Apple’s relationship with China is going south — and investors should be worried

Tim cook china mobile beijing

Apple’s iBooks and iTunes Movies stores were shut down in China last week less than six months after they were launched there.

Features and services shut down all the time, but according to a report in The New York Times, the move is a sign that Apple’s relationship with China is souring. Apparently, the stores were shut down by the Chinese government.

From the Times:

Initially, Apple apparently had the government’s approval to introduce the services. But then a regulator, the State Administration of Press, Publication, Radio, Film and Television, asserted its authority and demanded the closings, according to two people who spoke on the condition of anonymity.

“We hope to make books and movies available again to our customers in China as soon as possible,” an Apple spokeswoman said in a statement.

If Apple’s relationship with China has gone south, that is a very bad sign for the company. Over the past few years, China has been the company’s main engine of growth as it has posted several quarters with record profits. In 2015, China was responsible for more than 50% of Apple’s revenue growth.

Obviously, if growth in China slows, that would have a major impact on Apple’s stock valuation and future.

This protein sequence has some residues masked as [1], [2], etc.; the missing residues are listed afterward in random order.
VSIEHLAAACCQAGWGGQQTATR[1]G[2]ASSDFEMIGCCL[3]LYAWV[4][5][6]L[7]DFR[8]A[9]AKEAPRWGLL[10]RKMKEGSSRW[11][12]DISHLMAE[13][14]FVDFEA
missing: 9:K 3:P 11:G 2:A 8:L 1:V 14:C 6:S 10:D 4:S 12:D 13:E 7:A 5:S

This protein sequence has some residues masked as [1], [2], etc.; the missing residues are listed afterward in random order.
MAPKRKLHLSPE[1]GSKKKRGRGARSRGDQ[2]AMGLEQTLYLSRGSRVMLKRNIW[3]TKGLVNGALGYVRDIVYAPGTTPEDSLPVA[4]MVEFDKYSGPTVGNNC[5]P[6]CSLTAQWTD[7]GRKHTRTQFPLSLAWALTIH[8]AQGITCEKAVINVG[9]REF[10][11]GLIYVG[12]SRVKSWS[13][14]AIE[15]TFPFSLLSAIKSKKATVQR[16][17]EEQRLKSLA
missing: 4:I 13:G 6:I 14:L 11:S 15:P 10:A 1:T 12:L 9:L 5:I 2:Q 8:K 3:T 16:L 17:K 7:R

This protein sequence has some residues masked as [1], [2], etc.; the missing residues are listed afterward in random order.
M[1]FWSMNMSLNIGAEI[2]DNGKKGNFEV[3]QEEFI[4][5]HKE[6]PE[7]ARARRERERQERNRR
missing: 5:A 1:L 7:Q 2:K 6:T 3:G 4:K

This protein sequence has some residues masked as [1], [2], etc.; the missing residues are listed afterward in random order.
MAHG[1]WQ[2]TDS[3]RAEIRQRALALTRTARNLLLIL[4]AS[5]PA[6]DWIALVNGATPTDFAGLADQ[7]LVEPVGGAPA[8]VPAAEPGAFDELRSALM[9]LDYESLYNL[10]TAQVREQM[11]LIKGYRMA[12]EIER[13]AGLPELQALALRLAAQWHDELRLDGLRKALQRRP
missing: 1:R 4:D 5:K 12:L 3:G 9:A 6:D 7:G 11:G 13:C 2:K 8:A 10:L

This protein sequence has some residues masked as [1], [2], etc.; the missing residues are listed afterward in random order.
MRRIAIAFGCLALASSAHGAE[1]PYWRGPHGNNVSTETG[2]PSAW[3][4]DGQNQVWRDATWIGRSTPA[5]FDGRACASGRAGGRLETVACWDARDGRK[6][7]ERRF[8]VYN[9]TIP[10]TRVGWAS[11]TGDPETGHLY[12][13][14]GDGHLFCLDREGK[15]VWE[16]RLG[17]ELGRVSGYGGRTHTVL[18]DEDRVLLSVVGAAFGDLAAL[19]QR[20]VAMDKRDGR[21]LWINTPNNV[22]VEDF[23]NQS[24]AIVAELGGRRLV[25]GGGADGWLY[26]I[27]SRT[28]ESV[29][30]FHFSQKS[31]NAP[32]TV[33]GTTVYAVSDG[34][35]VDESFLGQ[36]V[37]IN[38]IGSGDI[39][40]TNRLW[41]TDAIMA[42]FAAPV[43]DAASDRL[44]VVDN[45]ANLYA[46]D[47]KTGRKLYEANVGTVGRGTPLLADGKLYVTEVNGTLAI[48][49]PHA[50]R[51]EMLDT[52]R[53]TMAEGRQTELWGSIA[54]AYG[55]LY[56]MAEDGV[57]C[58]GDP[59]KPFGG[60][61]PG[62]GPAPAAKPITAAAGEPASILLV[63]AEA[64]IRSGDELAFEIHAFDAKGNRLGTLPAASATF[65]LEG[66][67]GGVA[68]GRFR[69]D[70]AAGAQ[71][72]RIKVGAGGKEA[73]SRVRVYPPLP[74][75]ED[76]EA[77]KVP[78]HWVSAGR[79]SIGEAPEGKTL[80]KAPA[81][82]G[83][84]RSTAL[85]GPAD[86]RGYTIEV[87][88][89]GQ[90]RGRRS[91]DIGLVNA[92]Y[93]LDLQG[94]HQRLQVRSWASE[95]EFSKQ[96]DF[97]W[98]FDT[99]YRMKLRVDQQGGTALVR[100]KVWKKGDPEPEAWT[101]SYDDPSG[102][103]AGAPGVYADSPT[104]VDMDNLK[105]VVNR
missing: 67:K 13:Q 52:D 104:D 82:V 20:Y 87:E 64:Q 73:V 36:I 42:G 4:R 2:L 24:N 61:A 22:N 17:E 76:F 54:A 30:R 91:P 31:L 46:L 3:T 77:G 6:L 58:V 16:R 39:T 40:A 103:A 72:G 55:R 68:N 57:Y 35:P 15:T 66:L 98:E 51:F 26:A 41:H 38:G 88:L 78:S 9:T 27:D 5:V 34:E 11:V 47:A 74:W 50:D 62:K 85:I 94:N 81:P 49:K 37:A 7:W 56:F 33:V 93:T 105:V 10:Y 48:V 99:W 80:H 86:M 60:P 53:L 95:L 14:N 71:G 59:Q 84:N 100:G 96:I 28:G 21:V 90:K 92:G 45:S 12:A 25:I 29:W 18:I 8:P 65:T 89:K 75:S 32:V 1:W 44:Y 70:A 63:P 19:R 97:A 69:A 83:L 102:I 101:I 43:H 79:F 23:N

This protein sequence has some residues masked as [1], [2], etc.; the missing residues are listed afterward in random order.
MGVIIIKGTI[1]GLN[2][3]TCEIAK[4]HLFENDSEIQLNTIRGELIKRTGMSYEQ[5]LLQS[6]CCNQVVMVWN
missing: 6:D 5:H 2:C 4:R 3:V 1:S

It hasn’t always been smooth sailing for Apple in China. Back in 2014, Apple’s iPhone 6 launched weeks late in China. Reports at the time indicated that the Ministry of Industry and Information Technology declined to give it a routine certification. During that year, Apple moved Chinese customer data onto servers located in China at the request of the Chinese government.

There are many different ways that Chinese officials could make conducting business difficult for Apple.

Earlier this week, Apple general counsel Bruce Sewell told Congress under oath that the Chinese government had asked for Apple’s source code — he didn’t mention for which product — but Apple had refused. That revelation could not have made Chinese officials happy.

And Apple has had warmer relations with Chinese government officials and state-owned business executives than other American tech giants. Google famously pulled its Chinese search engine in 2010. Facebook is not widely used in the world’s most populous company. Cisco, IBM, and Microsoft have seen their Chinese sales fall in recent years.

But Apple was different. CEO Tim Cook publicly met with China Mobile chairman Guohua Xi in 2014 when he visited Beijing. (China Mobile is state-owned.) Apple was seen as a fashionable brand among Communist Party members and their families. And as companies like Microsoft were forced to produce custom versions of their software, Apple was exempted.

That’s why I think China pulling two minor online media stores, neither of which likely generated a lot of sales, is just the first stage in what could be a very unfortunate turn of events for Apple in its most important market.

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